Floral Photography with Panel backlight


I'm retired and living in Northamptonshire, so plenty of time for photography.
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Floral Photography with Panel backlight

10 Jun 2022 9:21AM   Views : 387 Unique : 240


'Wild Poppies 2'
I’ve been posting images of flowers and other macro subjects over the last few weeks, which have generated quite a bit of interest and UA's.. I’ll give a few examples in this blog post. In many ways these images don’t look like photographs, more like ‘hyper real’ watercolours or engravings. They look at their best when printed on heavy weight matte paper, which further enhances the water colour feel to the images. I’ve been using Pinnacle Cotton Rag 310 which has a slightly warm, but smooth surface for these. Viewers can hardly believe these are actually photographs!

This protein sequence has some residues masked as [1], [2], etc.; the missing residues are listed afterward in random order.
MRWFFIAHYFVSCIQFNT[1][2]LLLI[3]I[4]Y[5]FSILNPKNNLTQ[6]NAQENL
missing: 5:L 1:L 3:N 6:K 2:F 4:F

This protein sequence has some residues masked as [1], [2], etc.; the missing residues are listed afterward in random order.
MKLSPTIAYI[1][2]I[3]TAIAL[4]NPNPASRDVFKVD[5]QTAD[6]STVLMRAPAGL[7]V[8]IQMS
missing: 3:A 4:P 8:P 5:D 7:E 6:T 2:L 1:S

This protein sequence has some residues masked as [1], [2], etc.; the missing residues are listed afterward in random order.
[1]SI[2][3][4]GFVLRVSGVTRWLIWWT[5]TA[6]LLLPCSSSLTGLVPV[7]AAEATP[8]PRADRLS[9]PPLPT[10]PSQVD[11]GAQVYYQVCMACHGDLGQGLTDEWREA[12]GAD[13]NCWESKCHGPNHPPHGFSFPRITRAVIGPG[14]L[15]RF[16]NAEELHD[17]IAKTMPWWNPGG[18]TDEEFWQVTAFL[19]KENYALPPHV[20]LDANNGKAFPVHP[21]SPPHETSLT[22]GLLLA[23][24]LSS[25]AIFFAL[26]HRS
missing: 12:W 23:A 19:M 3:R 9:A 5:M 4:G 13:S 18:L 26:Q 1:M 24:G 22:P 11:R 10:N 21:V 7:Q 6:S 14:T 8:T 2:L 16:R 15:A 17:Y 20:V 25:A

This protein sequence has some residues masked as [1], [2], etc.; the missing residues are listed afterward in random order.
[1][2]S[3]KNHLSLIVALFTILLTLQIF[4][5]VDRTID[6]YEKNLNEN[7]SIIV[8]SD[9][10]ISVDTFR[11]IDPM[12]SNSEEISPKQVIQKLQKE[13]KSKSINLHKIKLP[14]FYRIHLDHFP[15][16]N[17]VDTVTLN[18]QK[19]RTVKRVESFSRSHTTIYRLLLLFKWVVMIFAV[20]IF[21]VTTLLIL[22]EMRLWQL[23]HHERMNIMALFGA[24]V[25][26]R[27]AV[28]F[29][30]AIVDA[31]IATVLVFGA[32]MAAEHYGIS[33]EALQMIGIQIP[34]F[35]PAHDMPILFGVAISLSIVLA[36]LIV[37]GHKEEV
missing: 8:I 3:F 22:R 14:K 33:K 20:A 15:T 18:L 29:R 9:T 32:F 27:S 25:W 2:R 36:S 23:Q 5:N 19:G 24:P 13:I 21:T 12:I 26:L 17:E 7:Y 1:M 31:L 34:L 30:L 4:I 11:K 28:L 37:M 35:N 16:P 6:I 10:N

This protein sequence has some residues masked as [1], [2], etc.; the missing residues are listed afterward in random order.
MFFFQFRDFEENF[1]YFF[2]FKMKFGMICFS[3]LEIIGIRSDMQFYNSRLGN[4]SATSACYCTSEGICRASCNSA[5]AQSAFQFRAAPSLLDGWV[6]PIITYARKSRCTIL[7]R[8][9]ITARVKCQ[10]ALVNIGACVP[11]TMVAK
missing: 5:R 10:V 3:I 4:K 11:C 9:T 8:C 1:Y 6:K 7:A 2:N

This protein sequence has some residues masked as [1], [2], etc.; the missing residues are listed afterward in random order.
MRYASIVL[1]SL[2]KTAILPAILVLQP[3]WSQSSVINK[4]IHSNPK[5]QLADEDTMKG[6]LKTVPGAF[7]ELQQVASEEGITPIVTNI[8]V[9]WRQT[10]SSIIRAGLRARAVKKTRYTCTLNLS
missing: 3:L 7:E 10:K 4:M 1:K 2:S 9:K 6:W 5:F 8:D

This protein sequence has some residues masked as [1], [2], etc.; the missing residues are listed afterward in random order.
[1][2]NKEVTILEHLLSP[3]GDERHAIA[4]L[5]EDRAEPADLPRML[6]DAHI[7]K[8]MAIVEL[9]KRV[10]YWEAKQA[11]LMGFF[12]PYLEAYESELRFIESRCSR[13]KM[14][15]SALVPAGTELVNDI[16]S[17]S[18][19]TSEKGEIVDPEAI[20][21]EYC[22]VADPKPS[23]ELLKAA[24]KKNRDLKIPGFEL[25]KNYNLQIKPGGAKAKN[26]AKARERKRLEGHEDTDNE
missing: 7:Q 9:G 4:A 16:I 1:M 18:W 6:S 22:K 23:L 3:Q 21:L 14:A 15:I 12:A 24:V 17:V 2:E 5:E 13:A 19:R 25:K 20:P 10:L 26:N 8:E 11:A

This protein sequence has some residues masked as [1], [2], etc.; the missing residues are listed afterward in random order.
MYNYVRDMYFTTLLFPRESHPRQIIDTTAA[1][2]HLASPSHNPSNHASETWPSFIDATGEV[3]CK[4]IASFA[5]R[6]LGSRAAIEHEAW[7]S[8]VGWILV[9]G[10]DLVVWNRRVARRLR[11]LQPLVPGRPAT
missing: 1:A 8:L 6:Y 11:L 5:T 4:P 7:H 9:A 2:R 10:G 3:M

John (Duder), who has been a constant source of encouragement for me, suggested I write a blog on the method I’d developed. Key to this is the balance of backlight and front light, so I can have softness in the image, transparency of the petals and leaves, with a very flat, white background.

We all believe that ‘Photographic’ lights are expensive, don’t we? But, with a bit of luck and adaption, they needn’t be. For the backlight and image support, I’m using an LED ceiling panel light. These can be bought for as little as £20, for a 600mm square panel. If you select carefully, these are very even in the light output, and can be bought with cool or warm light.